I guess my point is, is that a decade takes time to mature and define itself. The '80s "vibe" in films didn't really start until about '83, because if you take most movies before that period, they feel very '70s (ESPECIALLY The Evil Dead). You have that early '80s vibe (which was like '83, '84, '85, '86) and then the late '80s vibe (late '86, '87, '88, '89) and you can totally see it in each Friday movie how this '80s feel developed throughout the series, and how it's almost nonexistent in the first 3 films.

    As for the discussion on The Evil Dead. How does that possibly seem like an '80s movie? This movie is a PERFECT example of a 1970s horror film. It has that feeling of hopelessness to it that most '70s horror films had. Hell, even look at what they're wearing. Anybody who (or anybody whose parents) grew up in the '70s should be able to pinpoint this '70s vibe. Look at their clothes, look and their hairstyles, VERY '70s. It's impossible for them to have had an early '80s hairstyle if the film was made in 1979. I think some of you have it the wrong way. It's not that late '70s movies feel like early '80s movies, it's that early '80s movies feel like late '70s movies. (The Evil Dead is just as "70s" as The Fog).

    ~Matt
     
    Last edited: Feb 19, 2009
  15. Ash28M

    Ash28M Active Member

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    I agree with Matt89. I've always thought early 80's horror films felt more like the 70's.
     
  16. Grim

    Grim Well-Known Member

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    70's were great, but I picked the 80's. I know I'm going to catch a lot of flack for this, but I think the whole 70's grindhouse/exploitation thing is vastly overrated. Not saying there aren't amazing films that carry that vibe, but so many others are just bad. In my opinion, the 80's had better scores, better effects, sets, etc. Yes things did start to grow stale near the end, but eh it's what I like. I also enjoy the fun campiness of a lot of the 80's horror flicks. I think that adds to the replay value for me, as opposed to the outright bleakness of many 70's flicks, even though there are films that have that trait which I rewatch regularly. I would agree that there were more pioneers of genre either thriving or emerging in the 70's, but I think many of them perfected their craft and in most cases even peaked in the 80's.

    Examples IMO include:

    John Carpenter: The Thing
    Dario Argento: Tenebre, Opera
    David Cronenberg: Scanners, Videodrome, The Fly, etc.
    Brian DePalma: Dressed to Kill, Blow Out, Body Double
    Wes Craven: A Nightmare on Elm St.

    I guess if I had to pinpoint the exact time period I prefer, I would say 1975-1987, with obvious classics from outside those years included.
     
  17. DVD-fanatic-9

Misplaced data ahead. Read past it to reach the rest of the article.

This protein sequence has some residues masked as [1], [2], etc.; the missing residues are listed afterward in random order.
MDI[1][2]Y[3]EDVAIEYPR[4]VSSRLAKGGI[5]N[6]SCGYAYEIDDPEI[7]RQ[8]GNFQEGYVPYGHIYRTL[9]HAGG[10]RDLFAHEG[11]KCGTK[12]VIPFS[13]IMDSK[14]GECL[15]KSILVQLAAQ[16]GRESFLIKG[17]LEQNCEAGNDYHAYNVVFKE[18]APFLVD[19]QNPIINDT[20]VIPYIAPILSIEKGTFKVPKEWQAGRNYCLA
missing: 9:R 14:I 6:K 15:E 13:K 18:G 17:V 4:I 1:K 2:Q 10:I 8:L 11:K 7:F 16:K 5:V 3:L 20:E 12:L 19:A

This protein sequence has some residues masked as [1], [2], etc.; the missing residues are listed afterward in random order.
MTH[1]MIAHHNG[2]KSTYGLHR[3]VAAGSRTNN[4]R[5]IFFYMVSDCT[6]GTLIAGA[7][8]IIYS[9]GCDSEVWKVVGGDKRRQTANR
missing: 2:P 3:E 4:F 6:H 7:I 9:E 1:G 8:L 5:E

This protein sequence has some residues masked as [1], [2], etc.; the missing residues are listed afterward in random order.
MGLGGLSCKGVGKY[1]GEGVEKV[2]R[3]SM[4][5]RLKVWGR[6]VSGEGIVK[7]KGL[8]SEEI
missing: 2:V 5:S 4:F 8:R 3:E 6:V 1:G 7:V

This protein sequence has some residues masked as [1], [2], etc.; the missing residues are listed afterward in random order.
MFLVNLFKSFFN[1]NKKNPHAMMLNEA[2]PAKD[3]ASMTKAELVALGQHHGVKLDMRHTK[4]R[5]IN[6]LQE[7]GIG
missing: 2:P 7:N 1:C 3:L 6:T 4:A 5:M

DVD-fanatic-9 And the Next Morning, When the Campers Woke Up...

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    Actually, I agree that Cronenberg's 80's offerings were better overall than his 70's.
     
  18. Grim

    Grim Well-Known Member

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    I will agree that the Evil Dead is very much a 70's film. In fact two thirds of it was filmed in 1979, it just took forever for it to get released. There is this strange thing with films that came out in 1980, I guess it could be attributed to a good amount of them being filmed in 1979, that they feel like 70's horror. The Evil Dead, Friday the 13th, the Shining, Inferno, all examples of this.
     
  19. Matt89

    Matt89 Well-Known Member

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    Hmmm...I'd agree with most of what you've said there. I totally believe Cronenberg peaked with Scanners and Videodrome, and De Palma definitely hit his peak with Dressed to Kill (it really is a brilliant film), but Carpenter's peak was definitely Halloween and IMO Craven's peak, ironically, was his first film. He just spiraled downwards from there. I'd say my preferred area in horror is about '72-'85. Roughly the same, I just think 1987 was the year the horror genre ate itself.

    ~Matt
     
  20. Grim

    Grim Well-Known Member

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    Well yes, the genre both destroyed itself and put out some of our favorite films in 1987, that's why I picked it as my endpoint. Prince of Darkness, Evil Dead 2, Hellraiser, Near Dark, The Lost Boys. I probably have just as many favorites from 1987 as I do any of the earlier years of the 80's, unfortunately with home video market becoming big and the slasher genre on its last limbs, there was just so much shit unloaded that the genre more or less self-destructed and things didn't really get better again (in terms of a consistent amount of good films) for about ten-twelve years.